Land-damage reports to kick off process

19:01, May 28 2012

The Earthquake Commission will start sending land-damage reports to claimants this week – another ingredient in the already complicated mix of zonings, building claims, apportionment and insurance. Michael Wright asks the commission's Canterbury events manager, Reid Stiven, where they will fit in.

Be honest. Have you thought about your Earthquake Commission land claim?

With lightning-rod issues like apportionment, red zone versus green zone and insurance settlements, land compensation has received little attention – the poor cousin that lets its bigger, bolshier relatives jostle for the limelight.

That is about to change. The commission will send reports to 10,000 of the nearly 50,000 customers with land-damage claims and follow up with the rest during the next month.

The report will not have any cost or repair information and does not include claims from the December 23 aftershocks.

If you have a claim, you will get an aerial picture of your property, annotated by an assessor where damage is thought to be, and pictures taken during your EQC assessment.


If the report does not match your claim, or you think pre-December damage has been missed, that is the time to make it known.

Once the extent of the damage is decided, the next step is establishing the best repair method and how much it will cost.

There are some caveats on how much, if any, compensation you are entitled to.

First is eligibility.

The EQC will pay to repair damaged land within eight metres of an insured residential building. If there is a sinkhole at the bottom of your backyard and no building anywhere near it, chances are it is not covered.

"Unfortunately, it's not a level playing field when it comes to what damage happened on what particular section of land," EQC Canterbury events manager Reid Stiven says.

"The only exception to this distance is land within 60m of a building that provides the main accessway or is land supporting that accessway."

Second is retaining walls.

Walls and their support systems come under the 60m exception when they are supporting or protecting a building. However, depreciation is applied when calculating their value.

"It puts you back in the position you were before the natural disaster," Stiven says.

"If you had a 30-year-old retaining wall, it will compensate you for that. It doesn't give you what you may now require. [It's] a flat-line depreciation, though. We don't ever depreciate it to zero."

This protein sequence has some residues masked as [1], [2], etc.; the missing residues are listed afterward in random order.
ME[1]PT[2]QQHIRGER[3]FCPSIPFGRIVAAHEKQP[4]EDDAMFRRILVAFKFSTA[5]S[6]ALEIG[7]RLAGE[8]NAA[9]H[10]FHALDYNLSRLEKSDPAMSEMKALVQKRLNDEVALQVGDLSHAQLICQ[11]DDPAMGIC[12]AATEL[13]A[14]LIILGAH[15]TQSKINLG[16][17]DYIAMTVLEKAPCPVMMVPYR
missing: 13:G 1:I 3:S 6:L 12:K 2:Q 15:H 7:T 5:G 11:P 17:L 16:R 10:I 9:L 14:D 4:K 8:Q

Third is the formula for calculating uneconomic repairs.

This is a big one. If the cost to repair your land outweighs its value, you will be paid the lesser amount.

These factors are confined to the damaged area, so if five square metres of your 500 square-metre section is damaged, the "value" in question is how much your 5sqm is worth.

Some instances of this will be easier to accept than others.

If part of a cliffside property has fallen away in the quakes, no-one is going to expect the EQC to wear the cost of building it back up.

Equally, if part of a section has sustained lateral spread, repair may be feasible but judged impossible because it comes out just on the wrong side of a cost-benefit analysis.

These homeowners could argue they are effectively being punished because the extent of their damage was greater than someone else's.

"There will be some properties, perhaps along streams and waterways, where that may have occurred," Stiven says.

"We're constrained by the [EQC] act. That settlement criteria is set in stone. We don't have the discretion an underwriter might have around policy decision."

The commission is working on repair methods. When these are finished, it will decide if it can simply apply the models or if it needs to make further site assessments to calculate cost.

Settlement will see the commission reinstate the land or, in most cases, give cash payouts for residents to do the work themselves or hire a contractor.

Somewhere along that line, some claimants will have to be told that EQC repairs cannot prevent liquefaction and lateral spread on their land in future quakes.

Unlike quake-damaged buildings, which are repaired or rebuilt with future events in mind, land repair is "reactive, not proactive", Stiven says.

"We react to an event. We don't future-proof.

"If you were in a [technical category] 3-type risk, you're still going to be after the land settlement. You're always going to have that risk."

There are some positives. Apportionment does not apply to land claims.

Aerial investigation after each major quake covers all areas and LiDAR (light detection and ranging) testing determines exactly what damage happens when. Private insurers have no responsibility for land damage, but the settlement process will coincide with building repairs in some cases.

"Somewhere down this track will be some engagement with the insurers," Stiven says. "We've had very loose-level talks with them where we've acknowledged that there will be times when we have to work together for the best interests of our mutual customer," he says.

Cost assessment is scheduled to start by September.

The Press